Date: Sat Sep 17 1994 00:00:26 Subj: Roswell - +quot;Durable Myth+quot; UFO - E. T., where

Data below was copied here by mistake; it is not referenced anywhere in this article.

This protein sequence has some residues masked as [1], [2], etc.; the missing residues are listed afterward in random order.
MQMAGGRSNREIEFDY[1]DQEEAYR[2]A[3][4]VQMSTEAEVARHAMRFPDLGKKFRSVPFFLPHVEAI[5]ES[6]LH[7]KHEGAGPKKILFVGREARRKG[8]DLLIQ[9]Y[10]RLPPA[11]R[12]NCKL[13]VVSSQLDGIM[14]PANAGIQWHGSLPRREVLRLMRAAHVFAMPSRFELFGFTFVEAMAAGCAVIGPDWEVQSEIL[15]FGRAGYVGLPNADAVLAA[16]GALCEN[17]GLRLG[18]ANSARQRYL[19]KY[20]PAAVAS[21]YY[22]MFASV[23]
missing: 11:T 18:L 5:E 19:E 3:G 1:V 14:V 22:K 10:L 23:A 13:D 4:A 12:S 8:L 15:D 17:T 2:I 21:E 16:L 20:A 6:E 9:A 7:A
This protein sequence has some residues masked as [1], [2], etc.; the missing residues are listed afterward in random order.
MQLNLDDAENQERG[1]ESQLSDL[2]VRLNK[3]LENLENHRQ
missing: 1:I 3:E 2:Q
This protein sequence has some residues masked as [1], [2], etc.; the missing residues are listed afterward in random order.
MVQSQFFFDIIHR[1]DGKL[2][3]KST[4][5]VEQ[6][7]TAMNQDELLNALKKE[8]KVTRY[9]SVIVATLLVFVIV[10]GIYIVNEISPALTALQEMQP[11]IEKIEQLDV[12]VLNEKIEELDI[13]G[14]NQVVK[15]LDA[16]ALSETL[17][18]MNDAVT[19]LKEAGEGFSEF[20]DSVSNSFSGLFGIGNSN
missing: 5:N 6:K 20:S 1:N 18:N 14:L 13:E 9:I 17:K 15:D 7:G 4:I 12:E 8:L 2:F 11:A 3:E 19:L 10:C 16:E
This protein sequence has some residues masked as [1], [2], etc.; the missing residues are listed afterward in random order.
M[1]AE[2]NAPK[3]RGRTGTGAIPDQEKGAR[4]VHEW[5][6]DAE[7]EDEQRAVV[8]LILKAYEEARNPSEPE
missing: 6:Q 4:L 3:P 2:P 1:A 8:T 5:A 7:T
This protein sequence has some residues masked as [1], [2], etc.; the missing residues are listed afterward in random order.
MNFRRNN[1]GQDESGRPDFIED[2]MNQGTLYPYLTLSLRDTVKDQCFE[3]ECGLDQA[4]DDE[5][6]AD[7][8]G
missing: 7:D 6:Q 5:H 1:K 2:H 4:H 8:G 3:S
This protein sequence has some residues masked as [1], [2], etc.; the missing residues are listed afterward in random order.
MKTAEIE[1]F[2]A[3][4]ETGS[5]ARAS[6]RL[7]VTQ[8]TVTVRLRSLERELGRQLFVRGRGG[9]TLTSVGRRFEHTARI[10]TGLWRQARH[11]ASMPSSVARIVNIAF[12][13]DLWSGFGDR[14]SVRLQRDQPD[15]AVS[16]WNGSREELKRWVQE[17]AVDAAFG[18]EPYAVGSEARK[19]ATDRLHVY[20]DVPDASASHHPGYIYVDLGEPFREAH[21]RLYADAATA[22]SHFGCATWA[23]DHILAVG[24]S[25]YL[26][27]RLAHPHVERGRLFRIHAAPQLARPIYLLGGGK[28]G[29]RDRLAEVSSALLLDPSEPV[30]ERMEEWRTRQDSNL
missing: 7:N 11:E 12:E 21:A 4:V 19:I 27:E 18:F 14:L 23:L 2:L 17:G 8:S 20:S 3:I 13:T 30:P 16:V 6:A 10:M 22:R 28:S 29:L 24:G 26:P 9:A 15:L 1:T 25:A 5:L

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Date: Sat Sep 17 1994 00:00:26 From: Sheppard Gordon Subj: Roswell - "Durable Myth" UFO ------------------------------- E. T., where are you? 09/13/94 THE BALTIMORE EVENING SUN In ancient times, people believed that the night sky was an enormous vault pierced by tiny holes through which light from a great outer fire shone. Some of the lights moved across the inner surface of the vault, and they were called "planets," from a Greek word meaning "wanderers." The planets, along with the Sun and Moon, indicated the presence of gods who periodically visited the earth to intervene in the affairs of mankind. Modern astronomy has transformed our understanding of planetary motions, but not our predisposition to expect celestial visitors. In one of the longer-running controversies of recent times, a band of enthusiasts has charged the government with deliberately covering up evidence suggesting we have been visited by beings from outer space. The idea seems to have taken hold in the 1940s, when there was a rash of sightings of so-called "unidentified flying objects," or UFOs. Most of the sightings were easily explained as weather phenomena, military test aircraft or other familiar objects. But one or two remained just enough of a mystery to fuel speculation -- and keep alive a combative cult of true believers. Last week, after 40 years of denials, the Air Force again tried to put to rest the durable myth that military authorities have been covering up a grand extraterrestrial event. In a report released last week, an Air Force investigator concluded that the debris a rancher found near Roswell, N.M., in 1947 probably came from a once top-secret balloon designed to monitor the atmosphere for evidence of Soviet nuclear tests. UFO buffs had long contended that the site marked the crash of a flying saucer and that the Air Force had secretly recovered the bodies of its extraterrestrial crew. "The Roswell Incident has since grown to mythical, if not mystical, proportions," wrote the Air Force investigator. Nevertheless, he concluded, UFO theories are generally "undocumented, taken out of context, self-serving or otherwise dubious." But there's no way to convince some people. UFO groups quickly denounced the findings as another government whitewash. Like aficionados of Kennedy assassination conspiracies, UFO buffs won't be satisfied until the government tells them what they want to hear. As a practical matter, that means we're likely to keep seeing such stories on the covers of supermarket tabloids for a long time to come -- or at least until a real "E.T." finally manages to find his way to earth, pick up a telephone, and tell the Air Force where he's hiding.


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